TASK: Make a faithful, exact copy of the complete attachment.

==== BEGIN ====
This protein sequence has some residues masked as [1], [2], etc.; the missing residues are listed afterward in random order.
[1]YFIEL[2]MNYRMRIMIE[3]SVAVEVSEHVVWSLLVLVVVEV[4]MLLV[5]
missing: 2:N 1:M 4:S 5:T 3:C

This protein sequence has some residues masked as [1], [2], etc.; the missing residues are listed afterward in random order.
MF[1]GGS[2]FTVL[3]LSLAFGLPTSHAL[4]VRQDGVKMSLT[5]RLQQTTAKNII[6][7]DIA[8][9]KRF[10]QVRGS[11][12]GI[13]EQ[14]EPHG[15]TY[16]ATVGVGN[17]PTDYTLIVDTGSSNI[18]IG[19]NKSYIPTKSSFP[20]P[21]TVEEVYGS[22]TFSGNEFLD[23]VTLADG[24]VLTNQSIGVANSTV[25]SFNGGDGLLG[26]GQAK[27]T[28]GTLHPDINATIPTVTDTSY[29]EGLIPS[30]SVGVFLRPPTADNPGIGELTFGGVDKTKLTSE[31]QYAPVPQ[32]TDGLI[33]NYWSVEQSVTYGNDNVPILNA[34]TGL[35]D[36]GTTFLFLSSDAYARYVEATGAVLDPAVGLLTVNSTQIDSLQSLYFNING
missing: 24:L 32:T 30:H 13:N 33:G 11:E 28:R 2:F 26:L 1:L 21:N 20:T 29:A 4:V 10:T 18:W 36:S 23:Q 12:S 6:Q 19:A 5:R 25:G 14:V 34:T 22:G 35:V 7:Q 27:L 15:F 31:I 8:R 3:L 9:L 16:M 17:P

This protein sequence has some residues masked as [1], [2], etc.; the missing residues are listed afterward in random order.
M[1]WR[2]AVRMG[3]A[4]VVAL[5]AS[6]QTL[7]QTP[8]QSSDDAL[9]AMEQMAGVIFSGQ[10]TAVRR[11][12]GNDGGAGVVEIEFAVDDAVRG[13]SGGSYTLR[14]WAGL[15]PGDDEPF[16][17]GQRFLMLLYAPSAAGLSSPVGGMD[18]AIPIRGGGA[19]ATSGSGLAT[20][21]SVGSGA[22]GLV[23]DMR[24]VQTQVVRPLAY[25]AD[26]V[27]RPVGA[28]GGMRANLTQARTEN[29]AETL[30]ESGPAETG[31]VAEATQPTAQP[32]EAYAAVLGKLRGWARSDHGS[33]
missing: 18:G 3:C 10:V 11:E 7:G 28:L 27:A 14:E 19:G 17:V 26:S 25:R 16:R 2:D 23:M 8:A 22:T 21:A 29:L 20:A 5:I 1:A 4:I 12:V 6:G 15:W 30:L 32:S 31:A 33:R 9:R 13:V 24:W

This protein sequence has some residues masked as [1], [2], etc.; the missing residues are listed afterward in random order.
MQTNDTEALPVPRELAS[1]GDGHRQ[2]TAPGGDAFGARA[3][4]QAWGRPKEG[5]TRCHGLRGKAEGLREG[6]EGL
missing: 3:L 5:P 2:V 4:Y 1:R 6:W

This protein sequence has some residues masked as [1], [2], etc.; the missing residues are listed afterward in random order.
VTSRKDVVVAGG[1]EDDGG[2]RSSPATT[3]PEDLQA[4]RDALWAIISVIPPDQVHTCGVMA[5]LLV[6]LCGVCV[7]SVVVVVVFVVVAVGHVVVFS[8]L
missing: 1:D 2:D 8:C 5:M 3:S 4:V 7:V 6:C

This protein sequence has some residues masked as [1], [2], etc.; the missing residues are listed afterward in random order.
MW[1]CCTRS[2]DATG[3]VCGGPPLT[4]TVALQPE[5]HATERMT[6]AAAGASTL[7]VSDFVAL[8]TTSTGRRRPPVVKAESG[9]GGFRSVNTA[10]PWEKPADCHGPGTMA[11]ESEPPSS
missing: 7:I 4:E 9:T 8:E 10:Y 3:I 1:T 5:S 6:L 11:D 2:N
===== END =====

This protein sequence has some residues masked as [1], [2], etc.; the missing residues are listed afterward in random order.
[1]YFIEL[2]MNYRMRIMIE[3]SVAVEVSEHVVWSLLVLVVVEV[4]MLLV[5]
missing: 2:N 1:M 4:S 5:T 3:C

This protein sequence has some residues masked as [1], [2], etc.; the missing residues are listed afterward in random order.
MF[1]GGS[2]FTVL[3]LSLAFGLPTSHAL[4]VRQDGVKMSLT[5]RLQQTTAKNII[6][7]DIA[8][9]KRF[10]QVRGS[11][12]GI[13]EQ[14]EPHG[15]TY[16]ATVGVGN[17]PTDYTLIVDTGSSNI[18]IG[19]NKSYIPTKSSFP[20]P[21]TVEEVYGS[22]TFSGNEFLD[23]VTLADG[24]VLTNQSIGVANSTV[25]SFNGGDGLLG[26]GQAK[27]T[28]GTLHPDINATIPTVTDTSY[29]EGLIPS[30]SVGVFLRPPTADNPGIGELTFGGVDKTKLTSE[31]QYAPVPQ[32]TDGLI[33]NYWSVEQSVTYGNDNVPILNA[34]TGL[35]D[36]GTTFLFLSSDAYARYVEATGAVLDPAVGLLTVNSTQIDSLQSLYFNING
missing: 24:L 32:T 30:H 13:N 33:G 11:E 28:R 2:F 26:L 1:L 21:N 20:T 29:A 4:V 10:T 18:W 36:S 23:Q 12:S 6:Q 19:A 5:R 25:G 14:V 34:T 22:G 35:V 7:Q 27:L 15:F 31:I 8:R 3:L 9:L 16:M 17:P

This protein sequence has some residues masked as [1], [2], etc.; the missing residues are listed afterward in random order.
M[1]WR[2]AVRMG[3]A[4]VVAL[5]AS[6]QTL[7]QTP[8]QSSDDAL[9]AMEQMAGVIFSGQ[10]TAVRR[11][12]GNDGGAGVVEIEFAVDDAVRG[13]SGGSYTLR[14]WAGL[15]PGDDEPF[16][17]GQRFLMLLYAPSAAGLSSPVGGMD[18]AIPIRGGGA[19]ATSGSGLAT[20][21]SVGSGA[22]GLV[23]DMR[24]VQTQVVRPLAY[25]AD[26]V[27]RPVGA[28]GGMRANLTQARTEN[29]AETL[30]ESGPAETG[31]VAEATQPTAQP[32]EAYAAVLGKLRGWARSDHGS[33]
missing: 18:G 3:C 10:V 11:E 7:G 28:L 27:A 14:E 19:G 17:V 26:S 25:R 16:R 2:D 23:M 8:A 22:T 21:A 29:L 20:A 5:I 1:A 4:I 12:V 6:G 15:W 30:L 32:S 31:A 33:R 9:R 13:V 24:W

This protein sequence has some residues masked as [1], [2], etc.; the missing residues are listed afterward in random order.
MQTNDTEALPVPRELAS[1]GDGHRQ[2]TAPGGDAFGARA[3][4]QAWGRPKEG[5]TRCHGLRGKAEGLREG[6]EGL
missing: 3:L 5:P 2:V 4:Y 1:R 6:W

This protein sequence has some residues masked as [1], [2], etc.; the missing residues are listed afterward in random order.
VTSRKDVVVAGG[1]EDDGG[2]RSSPATT[3]PEDLQA[4]RDALWAIISVIPPDQVHTCGVMA[5]LLV[6]LCGVCV[7]SVVVVVVFVVVAVGHVVVFS[8]L
missing: 1:D 2:D 8:C 5:M 3:S 4:V 7:V 6:C

This protein sequence has some residues masked as [1], [2], etc.; the missing residues are listed afterward in random order.
MW[1]CCTRS[2]DATG[3]VCGGPPLT[4]TVALQPE[5]HATERMT[6]AAAGASTL[7]VSDFVAL[8]TTSTGRRRPPVVKAESG[9]GGFRSVNTA[10]PWEKPADCHGPGTMA[11]ESEPPSS
missing: 7:I 4:E 9:T 8:E 10:Y 3:I 1:T 5:S 6:L 11:D 2:N